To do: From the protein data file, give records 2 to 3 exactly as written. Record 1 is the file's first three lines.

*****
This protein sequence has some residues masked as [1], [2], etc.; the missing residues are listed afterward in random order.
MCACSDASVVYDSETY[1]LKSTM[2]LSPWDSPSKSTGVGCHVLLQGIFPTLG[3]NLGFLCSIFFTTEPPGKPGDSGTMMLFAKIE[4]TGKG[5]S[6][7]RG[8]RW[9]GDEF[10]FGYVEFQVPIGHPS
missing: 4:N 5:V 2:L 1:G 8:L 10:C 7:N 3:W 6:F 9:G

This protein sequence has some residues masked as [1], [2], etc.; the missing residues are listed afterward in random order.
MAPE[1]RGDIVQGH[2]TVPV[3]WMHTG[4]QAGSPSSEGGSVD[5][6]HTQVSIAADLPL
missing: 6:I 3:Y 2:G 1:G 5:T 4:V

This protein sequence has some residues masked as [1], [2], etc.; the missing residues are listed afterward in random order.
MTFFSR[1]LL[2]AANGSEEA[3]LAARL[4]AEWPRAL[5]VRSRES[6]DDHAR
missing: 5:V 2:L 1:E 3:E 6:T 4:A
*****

This protein sequence has some residues masked as [1], [2], etc.; the missing residues are listed afterward in random order.
MAPE[1]RGDIVQGH[2]TVPV[3]WMHTG[4]QAGSPSSEGGSVD[5][6]HTQVSIAADLPL
missing: 6:I 3:Y 2:G 1:G 5:T 4:V

This protein sequence has some residues masked as [1], [2], etc.; the missing residues are listed afterward in random order.
MTFFSR[1]LL[2]AANGSEEA[3]LAARL[4]AEWPRAL[5]VRSRES[6]DDHAR
missing: 5:V 2:L 1:E 3:E 6:T 4:A